Insulted by DNS

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    Last edit by tokmom on Jul 11, '14
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    About tokmom, BSN, RN

    Joined: Aug '09; Posts: 4,687; Likes: 8,665

    9 Comments

  3. by   HM2VikingRN
    The bean counter lost sight of the value of your acquiring enhanced skills that may help prevent the need for a code
  4. by   JulieCVICURN
    In my hospital, the nurses from my unit run the codes until the ER doc comes and takes over. However, sometimes the ER doc just stands by and only interjects if he's not happy with what we're doing, which is not common. My unit is a CVICU. The MICU runs the RRT's.

    Having said that, I still think that it's valuable for you to know ACLS and the DNS was a jerk for belittling you in that way.
  5. by   CathyLew
    brain-fart....what is a DNS?

    and ACLS will just make you a more valuable nurse. Period.
  6. by   llg
    I read the whole situation a little differently ...

    The main problem here is that your hospital should have a written policy that states who requires ACLS and who doesn't. The policy should also spell out who gets their ACLS certification paid by the hospital and who doesn't.

    At the children's hospital where I work, only nurses in certain units get free PALS (the peds equivalent to ACLS). The nurses on other units (e.g. general med-surg units) get the PEARS course -- which gives them more than BCLS, but not as intensive a course as PALS. The hospital teaches the courses on site and people are scheduled to go as needed as part as their paid work time. So there is no reimbursment required for anyone.

    We have a written educational plan for the whole hospital that states who gets what type of education -- from nursing assistants to housekeeping to security to secretaries to attending physicians, etc. The hospital has an education department to provide the classes and people as scheduled to go those classes as needed. If people want additional education, they are often allowed to go if it is reasonable and if there is room in the class.

    That's the root of the problem. The DNS doesn't have a clear sense of who needs what course -- and the hospital hasn't developed a clear system for providing the needed education.
  7. by   Rabid Response
    Congratulations on getting your ACLS certification. I admire you for going beyond what is merely required of you and working to become a stronger nurse. Your DNS's reasoning is ridiculous and wrong. I work in an ICU, and a good number of my patients transfer from the med-surg floors. These patients don't become critical care patients just at the moment they enter the ICU; they are critical on the floors, and it is the med-surg nurses who must recognize this and be the first to act. At the very least you should be reimbursed for that class, and that DNS should be grateful to have a nurse like you working for her. Don't let her ignorance and short-sighted thinking diminish your accomplishment.
  8. by   PMFB-RN
    I work in a large hospital SICU. We recover open heart surgery patients all the time. Nurses run all of our codes initialy. Eventualy one of the ER docs will get there. Sometimes they take over, sometimes they just stand by and offer advice and suggestions.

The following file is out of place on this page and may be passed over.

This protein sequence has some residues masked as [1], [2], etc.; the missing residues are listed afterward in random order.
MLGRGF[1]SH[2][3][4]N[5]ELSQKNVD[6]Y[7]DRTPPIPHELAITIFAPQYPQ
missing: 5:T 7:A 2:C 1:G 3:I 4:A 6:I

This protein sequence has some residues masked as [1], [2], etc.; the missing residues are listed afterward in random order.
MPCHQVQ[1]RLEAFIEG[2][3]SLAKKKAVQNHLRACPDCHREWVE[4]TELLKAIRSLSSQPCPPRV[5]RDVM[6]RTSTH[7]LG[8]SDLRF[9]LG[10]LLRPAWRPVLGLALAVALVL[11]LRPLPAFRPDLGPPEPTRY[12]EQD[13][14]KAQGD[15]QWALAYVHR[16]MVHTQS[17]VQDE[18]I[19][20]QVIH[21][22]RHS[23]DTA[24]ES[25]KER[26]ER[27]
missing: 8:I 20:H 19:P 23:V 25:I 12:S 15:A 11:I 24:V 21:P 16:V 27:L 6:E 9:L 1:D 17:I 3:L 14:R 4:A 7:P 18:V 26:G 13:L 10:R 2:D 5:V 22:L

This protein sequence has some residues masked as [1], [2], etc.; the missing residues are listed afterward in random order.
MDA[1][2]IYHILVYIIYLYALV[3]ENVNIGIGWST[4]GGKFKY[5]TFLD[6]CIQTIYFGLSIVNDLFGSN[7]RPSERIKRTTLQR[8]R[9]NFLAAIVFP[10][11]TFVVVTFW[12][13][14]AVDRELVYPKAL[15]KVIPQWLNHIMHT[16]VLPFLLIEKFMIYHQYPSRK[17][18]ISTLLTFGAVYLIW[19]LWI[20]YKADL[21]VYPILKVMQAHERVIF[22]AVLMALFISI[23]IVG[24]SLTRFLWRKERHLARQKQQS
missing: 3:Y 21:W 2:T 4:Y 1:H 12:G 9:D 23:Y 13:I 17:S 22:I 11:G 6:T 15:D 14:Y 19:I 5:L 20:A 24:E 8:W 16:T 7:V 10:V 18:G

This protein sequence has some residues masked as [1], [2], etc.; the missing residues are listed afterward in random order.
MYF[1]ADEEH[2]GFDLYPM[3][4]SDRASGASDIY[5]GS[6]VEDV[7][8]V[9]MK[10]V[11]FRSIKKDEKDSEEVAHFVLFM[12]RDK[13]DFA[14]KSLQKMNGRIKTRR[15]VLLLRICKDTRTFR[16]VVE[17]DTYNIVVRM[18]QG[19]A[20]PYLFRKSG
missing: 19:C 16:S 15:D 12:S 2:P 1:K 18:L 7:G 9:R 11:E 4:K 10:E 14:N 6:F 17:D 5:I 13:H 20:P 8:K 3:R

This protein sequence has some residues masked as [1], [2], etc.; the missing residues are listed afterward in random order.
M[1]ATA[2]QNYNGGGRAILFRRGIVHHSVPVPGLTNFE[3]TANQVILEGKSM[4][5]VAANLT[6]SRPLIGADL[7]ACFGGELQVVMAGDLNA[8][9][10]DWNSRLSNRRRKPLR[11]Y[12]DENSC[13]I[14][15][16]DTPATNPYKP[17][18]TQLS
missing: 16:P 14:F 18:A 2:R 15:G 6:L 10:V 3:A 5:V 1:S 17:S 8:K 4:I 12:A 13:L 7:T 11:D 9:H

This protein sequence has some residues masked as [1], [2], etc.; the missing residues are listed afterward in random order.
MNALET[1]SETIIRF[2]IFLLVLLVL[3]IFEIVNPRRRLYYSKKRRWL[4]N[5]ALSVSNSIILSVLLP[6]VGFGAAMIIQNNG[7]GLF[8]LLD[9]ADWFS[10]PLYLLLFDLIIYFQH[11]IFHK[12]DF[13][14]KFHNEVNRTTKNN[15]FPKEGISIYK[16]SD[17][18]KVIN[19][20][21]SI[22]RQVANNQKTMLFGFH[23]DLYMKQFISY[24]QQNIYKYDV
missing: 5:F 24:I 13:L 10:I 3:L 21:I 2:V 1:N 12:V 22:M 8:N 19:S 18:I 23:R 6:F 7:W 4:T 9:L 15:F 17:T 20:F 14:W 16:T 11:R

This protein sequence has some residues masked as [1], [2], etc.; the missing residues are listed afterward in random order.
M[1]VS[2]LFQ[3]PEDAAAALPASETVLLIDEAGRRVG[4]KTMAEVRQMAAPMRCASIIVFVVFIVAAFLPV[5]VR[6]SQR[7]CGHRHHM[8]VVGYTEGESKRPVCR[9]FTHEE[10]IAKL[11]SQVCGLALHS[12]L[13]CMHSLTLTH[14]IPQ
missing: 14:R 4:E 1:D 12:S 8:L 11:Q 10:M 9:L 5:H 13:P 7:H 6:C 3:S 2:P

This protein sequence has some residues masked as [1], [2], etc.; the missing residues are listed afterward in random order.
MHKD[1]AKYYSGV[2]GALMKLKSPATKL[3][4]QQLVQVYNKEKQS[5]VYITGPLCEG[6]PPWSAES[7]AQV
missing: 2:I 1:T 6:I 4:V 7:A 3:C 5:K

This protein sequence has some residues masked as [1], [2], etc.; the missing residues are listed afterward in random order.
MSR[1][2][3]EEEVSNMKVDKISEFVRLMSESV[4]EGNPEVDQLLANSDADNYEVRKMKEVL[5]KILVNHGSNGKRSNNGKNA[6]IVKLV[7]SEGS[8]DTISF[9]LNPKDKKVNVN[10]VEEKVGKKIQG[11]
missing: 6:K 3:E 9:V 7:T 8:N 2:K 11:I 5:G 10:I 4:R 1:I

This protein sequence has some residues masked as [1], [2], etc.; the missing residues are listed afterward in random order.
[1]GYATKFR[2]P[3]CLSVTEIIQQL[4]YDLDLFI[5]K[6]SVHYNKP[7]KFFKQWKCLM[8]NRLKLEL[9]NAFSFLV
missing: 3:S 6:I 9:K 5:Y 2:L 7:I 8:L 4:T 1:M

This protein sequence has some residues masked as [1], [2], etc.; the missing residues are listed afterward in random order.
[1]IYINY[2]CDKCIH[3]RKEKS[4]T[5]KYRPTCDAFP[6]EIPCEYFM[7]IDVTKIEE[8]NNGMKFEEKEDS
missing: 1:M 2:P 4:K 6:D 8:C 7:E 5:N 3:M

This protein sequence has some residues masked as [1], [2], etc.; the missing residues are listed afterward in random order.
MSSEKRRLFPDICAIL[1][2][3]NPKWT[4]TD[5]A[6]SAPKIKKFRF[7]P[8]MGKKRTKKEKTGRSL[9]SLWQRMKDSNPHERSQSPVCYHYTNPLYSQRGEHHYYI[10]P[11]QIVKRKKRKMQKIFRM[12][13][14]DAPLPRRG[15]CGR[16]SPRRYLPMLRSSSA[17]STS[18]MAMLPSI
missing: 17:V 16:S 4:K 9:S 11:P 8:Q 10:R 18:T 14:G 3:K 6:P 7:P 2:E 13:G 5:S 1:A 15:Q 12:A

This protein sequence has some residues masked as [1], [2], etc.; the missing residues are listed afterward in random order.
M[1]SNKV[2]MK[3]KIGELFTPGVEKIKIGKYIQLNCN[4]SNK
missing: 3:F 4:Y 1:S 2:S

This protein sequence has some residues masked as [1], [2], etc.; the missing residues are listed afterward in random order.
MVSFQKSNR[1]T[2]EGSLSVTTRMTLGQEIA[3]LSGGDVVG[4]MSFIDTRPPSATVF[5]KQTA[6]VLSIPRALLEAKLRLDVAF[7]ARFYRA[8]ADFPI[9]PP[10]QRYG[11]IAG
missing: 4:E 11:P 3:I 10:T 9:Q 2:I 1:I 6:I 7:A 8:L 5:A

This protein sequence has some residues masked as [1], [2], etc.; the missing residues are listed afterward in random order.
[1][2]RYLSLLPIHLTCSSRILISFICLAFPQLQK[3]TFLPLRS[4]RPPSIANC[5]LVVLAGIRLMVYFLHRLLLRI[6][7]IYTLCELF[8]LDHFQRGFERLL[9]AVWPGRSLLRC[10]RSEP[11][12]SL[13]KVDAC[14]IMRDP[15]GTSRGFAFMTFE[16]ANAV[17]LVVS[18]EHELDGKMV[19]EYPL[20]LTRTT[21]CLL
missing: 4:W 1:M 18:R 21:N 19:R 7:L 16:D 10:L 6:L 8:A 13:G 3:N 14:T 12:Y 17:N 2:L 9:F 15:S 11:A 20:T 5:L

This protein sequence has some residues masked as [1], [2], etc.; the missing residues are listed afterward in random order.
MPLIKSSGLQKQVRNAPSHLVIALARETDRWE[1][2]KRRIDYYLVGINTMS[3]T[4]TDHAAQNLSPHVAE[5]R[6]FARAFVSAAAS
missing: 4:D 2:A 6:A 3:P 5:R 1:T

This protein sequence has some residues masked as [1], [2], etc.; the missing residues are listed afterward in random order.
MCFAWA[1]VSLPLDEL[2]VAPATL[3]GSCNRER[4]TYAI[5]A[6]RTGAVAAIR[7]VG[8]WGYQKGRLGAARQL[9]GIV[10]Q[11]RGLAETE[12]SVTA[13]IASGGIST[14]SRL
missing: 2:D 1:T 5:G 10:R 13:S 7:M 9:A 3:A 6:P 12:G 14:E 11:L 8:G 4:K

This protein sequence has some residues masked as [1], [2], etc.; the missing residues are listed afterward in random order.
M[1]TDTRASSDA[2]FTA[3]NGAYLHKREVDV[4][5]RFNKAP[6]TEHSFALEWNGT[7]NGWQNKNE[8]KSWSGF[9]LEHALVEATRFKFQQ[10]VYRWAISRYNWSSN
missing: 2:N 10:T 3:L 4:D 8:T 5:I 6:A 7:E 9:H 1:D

9. by   caliotter3
    Quote from llg
    I read the whole situation a little differently ...

    The main problem here is that your hospital should have a written policy that states who requires ACLS and who doesn't. The policy should also spell out who gets their ACLS certification paid by the hospital and who doesn't.

    At the children's hospital where I work, only nurses in certain units get free PALS (the peds equivalent to ACLS). The nurses on other units (e.g. general med-surg units) get the PEARS course -- which gives them more than BCLS, but not as intensive a course as PALS. The hospital teaches the courses on site and people are scheduled to go as needed as part as their paid work time. So there is no reimbursment required for anyone.

    We have a written educational plan for the whole hospital that states who gets what type of education -- from nursing assistants to housekeeping to security to secretaries to attending physicians, etc. The hospital has an education department to provide the classes and people as scheduled to go those classes as needed. If people want additional education, they are often allowed to go if it is reasonable and if there is room in the class.

    That's the root of the problem. The DNS doesn't have a clear sense of who needs what course -- and the hospital hasn't developed a clear system for providing the needed education.
    You complied with the instructions given to you upon hire, now it was time for the employer to honor their promise. If they want to deny payment to employees, then it is up to them to change the policy, in writing, and act accordingly. And if she couldn't see the benefit to you and the facility for you to have that training, then she is too dense for her position.
  10. by   tokmom
    Thanks, everyone. My interim manager approached me at work yesterday, and told me that the DNS was wrong and med/surg should be trained. She opened up a huge can of worms over this by emailing HR, DNS (director of Nursing Services, for someone that asked) to get this clarified. The DNS will not be happy with her being second guessed, but she doesn't know a thing about a Med/Surg tele floor.
  11. by   tokmom
    I wanted to add, that now I do know that some nursing units run the code. Not at this place. Way too many Alpha Dr's wanting to run them here.

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